In practicing self-arrests, the axe behaves as expected, and the same goes for self-belays. In this category, if you get a well-fitted axe, they all should perform the same. The real variable here is the user and how much he or she has practiced self-belaying and self-arresting movements with their axe.

Lastly, the most minor note is the color scheme. This should be the last reason to buy a particular ice axe, but ticking the weight, price, and performances boxes already, it was a nice bonus to have a good looking ice axe. The neon green on top of the black with a white leash holds a nice pop in photos and on the mountains. Vanity is a thing, it's okay to embrace it sometimes, particularly in this case when it means you are being safe.

For a reasonable price you get a well built, ready-to-go ice axe that you can take from the store and to the mountain in the same day (assuming you have practiced or are going to practice).


Good call on the educational note. The author is absolutely correct that that self belay is a more appropriate technique for soft snow.

However there is still plenty of errors within the educational note that reinforce the need to seek out certified instruction in how to use these finicky tools.

1) The "grip" for self belaying is ALWAYS with the pick facing opposite the direction of travel while on low angle terrain (up to 30-35 degrees). Self belay is your first line of defense while traversing laterally to prevent a fall, if it fails you have to be in position to self arrest immediately before you pick up speed. Some schools now don't even teach self belay as there is a belief that is the snow if soft enough to plunge, then a fall is nearly impossible. Personally I don't agree, I rather like the security of a self belay. All the same... one must be always in the self arrest position when crossing a slop side to side. It's possible the author may be referring to older editions of the freedom of the hills which did display adze forward. A lot has changed in 20 years though.
Here is a IFMGA guide demonstrating Self Belay, note the position of the pick and adze.

2) There is no such thing as "self belay grip". The techniques for holding a axe are "A piolet" or " Dagger". In dagger position you are facing directly into the mountain on terrain where it is too steep to switchback. In doing so you open yourself to much more risk. A self belay will be very challenging. Some people choose to do a running belay, while others prefer to untie, and move independently feeling that the risk of slip while easily able to hold three points of contact is very low.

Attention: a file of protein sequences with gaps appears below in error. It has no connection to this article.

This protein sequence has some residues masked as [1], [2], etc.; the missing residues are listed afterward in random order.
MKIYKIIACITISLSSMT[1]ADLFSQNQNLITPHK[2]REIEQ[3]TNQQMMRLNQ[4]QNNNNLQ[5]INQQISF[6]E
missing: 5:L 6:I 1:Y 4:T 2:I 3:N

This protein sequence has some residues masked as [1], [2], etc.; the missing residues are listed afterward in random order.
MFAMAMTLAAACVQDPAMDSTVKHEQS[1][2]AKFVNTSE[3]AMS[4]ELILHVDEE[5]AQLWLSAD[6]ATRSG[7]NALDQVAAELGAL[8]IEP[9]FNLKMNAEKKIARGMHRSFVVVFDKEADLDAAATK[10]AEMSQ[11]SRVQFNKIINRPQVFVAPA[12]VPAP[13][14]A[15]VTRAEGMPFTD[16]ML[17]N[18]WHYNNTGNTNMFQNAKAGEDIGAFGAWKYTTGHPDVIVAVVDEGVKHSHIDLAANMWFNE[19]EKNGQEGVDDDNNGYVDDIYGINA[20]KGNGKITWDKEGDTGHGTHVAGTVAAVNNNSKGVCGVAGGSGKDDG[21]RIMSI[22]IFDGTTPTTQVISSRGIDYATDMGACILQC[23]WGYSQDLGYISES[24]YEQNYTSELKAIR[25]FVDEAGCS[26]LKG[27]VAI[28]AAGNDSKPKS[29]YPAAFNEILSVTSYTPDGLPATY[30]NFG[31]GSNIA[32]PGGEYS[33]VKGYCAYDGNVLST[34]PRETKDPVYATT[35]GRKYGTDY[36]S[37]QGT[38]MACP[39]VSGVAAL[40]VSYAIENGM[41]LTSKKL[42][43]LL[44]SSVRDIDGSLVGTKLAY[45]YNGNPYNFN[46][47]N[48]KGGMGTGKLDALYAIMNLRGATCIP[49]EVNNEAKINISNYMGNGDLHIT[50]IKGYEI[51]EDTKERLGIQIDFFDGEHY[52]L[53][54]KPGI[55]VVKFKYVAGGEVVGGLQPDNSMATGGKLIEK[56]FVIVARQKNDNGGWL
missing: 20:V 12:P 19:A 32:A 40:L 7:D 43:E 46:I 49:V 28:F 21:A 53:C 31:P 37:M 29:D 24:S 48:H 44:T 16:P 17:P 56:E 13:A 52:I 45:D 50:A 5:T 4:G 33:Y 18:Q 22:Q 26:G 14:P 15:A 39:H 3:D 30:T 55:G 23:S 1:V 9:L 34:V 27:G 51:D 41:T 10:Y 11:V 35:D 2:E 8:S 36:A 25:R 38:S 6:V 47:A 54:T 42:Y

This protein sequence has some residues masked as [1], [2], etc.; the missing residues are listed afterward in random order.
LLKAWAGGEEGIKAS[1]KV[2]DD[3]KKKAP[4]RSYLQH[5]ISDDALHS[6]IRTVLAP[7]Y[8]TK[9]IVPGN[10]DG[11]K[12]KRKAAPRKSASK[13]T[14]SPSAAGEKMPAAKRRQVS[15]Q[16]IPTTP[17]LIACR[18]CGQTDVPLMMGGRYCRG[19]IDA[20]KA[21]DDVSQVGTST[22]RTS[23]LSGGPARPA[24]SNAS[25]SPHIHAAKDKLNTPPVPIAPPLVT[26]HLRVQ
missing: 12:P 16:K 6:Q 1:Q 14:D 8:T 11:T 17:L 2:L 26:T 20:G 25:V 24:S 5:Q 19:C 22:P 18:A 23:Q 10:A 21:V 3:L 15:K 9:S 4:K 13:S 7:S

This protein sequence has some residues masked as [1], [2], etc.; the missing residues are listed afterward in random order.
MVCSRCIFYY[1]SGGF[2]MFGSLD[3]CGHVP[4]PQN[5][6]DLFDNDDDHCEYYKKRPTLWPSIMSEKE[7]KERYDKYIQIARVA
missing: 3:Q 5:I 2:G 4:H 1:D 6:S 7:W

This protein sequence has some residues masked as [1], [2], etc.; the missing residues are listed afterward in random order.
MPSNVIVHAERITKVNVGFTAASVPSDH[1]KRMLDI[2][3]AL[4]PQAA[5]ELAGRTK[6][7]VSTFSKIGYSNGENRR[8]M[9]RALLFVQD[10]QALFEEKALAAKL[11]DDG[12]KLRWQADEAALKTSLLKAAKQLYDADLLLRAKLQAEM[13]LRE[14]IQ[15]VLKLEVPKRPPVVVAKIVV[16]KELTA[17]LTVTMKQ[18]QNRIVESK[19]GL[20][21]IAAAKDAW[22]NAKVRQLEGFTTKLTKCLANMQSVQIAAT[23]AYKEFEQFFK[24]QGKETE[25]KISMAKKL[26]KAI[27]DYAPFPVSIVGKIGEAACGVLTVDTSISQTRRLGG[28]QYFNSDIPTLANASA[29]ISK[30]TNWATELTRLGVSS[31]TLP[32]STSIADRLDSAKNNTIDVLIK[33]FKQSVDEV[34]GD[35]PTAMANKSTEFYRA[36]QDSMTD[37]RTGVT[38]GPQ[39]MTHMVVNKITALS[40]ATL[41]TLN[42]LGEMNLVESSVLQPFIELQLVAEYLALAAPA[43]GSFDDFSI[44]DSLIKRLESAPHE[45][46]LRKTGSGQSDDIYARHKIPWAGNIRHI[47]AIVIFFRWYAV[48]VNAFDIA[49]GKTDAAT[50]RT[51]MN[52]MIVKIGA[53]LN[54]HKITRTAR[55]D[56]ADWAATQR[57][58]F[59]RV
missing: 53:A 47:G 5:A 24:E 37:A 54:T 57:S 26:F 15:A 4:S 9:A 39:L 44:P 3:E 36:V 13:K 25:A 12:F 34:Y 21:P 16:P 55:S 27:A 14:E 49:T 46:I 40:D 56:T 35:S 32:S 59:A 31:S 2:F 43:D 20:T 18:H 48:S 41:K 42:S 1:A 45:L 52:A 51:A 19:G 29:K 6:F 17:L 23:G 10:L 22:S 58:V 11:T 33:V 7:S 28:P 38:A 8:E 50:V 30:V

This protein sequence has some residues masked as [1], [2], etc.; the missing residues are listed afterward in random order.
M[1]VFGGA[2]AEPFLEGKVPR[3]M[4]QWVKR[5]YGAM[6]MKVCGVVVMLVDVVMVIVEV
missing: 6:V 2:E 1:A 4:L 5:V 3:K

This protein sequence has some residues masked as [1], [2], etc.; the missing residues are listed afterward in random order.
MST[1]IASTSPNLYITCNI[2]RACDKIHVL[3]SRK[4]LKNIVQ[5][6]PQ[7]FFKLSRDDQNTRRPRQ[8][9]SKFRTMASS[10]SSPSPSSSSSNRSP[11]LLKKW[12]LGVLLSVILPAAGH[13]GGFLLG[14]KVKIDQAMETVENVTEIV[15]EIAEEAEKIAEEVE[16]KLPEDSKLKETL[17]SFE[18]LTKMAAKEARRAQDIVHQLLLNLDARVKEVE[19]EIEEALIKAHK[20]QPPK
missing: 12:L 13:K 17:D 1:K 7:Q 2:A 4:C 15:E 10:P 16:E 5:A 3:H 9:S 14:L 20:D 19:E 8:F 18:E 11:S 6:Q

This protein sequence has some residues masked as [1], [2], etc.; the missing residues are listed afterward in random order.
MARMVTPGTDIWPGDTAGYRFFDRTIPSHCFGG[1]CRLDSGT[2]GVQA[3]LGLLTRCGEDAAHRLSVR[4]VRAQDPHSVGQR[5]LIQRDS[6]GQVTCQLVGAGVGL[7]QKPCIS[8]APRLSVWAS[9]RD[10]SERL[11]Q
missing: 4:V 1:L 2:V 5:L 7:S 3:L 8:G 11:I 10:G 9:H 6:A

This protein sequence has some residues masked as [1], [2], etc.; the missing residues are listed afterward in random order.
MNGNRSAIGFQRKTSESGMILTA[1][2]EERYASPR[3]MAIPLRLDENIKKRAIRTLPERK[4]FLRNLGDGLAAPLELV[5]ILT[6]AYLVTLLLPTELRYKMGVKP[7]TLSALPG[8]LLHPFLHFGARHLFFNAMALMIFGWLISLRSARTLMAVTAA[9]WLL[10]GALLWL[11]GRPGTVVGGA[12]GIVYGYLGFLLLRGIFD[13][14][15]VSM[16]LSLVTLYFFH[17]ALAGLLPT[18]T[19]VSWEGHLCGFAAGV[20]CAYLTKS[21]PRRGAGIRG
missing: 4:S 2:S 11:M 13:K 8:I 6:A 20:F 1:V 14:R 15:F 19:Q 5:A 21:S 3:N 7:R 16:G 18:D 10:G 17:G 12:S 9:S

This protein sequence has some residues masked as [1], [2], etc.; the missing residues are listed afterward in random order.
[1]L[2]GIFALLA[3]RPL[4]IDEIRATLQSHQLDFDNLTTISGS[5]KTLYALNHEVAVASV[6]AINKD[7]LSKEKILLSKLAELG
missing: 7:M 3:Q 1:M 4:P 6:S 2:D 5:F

The axe is being held at dagger in two photos, the rest show holding the shaft beneath the head. Holding the shaft beneath he head is extremely ineffective, and will make it nearly impossible to self belay or self arrest. The terrain is barely steep enough to require an axe, so this maybe is the best place to practice this technique, and focus instead on "a piolet". With that said the lack of helmets, and the

I bring this up because each year I spend at least three hours teaching beginners not to hold axes this way, and where these techniques are appropriate and where they are not. We often get them to experiment with the different techniques to demonstrate their weakness. There is no shame, and certainly nothing wrong in not knowing how. It's a lot of very complex information.

Very in depth review. Well done! Also the photos are superb. I just want to address some easy to make mistakes in the technique though as there are some risks to the techniques demonstrated that I feel the review didn't fully address.

Ice axes should never, ever be used without a helmet. Any terrain that is steep enough to require a helmet likely has some overhead hazard, or significant enough risk of falling to merit head protection.
There is also a rare, but serious injury from ice axes as their habit to skip into your face, forehead, or skull when hitting ice, or rock at speed can be fatal. Fun fact, this is what the tiny central skull fracture on George Mallory's skull suggest killed him (Source: Wade Davis' Into the Silence).

Helmets for snow travel is a more recent standard, and is still gaining traction, but it is what the International Federation of Mountain Guides Associations and the UIAA now recommends for Mountaineering Courses around the world.

A side note, less critically dangerous, but the model in this review is holding the ice axe the wrong way around. This would be fine on round steeper than 40 degress, but it actually is increasing risks in the terrain shown. Testing by the UIAA and IFMGA has shown that it is significantly less likely to self arrest with your hand in dagger position compared to "a piolet". While it's commendable that the author sought out practice once they purchased the tool, this is not displaying proper technique. Practice should come after training from certified professionals to ensure expertise and safety. I would highly recommend seeking out guided instruction from an AMGA professional.

Check out this site for a bit more info:

Here are some videos of IFMGA Guide demonstrating proper technique:

Written Article:

Source: Have taught as a volunteer for BCMC Intro Mountaineering Courses and worked (admin) for a IFMGA guiding company. I have done multiple courses with IFMGA certified BMG and ACMG guides.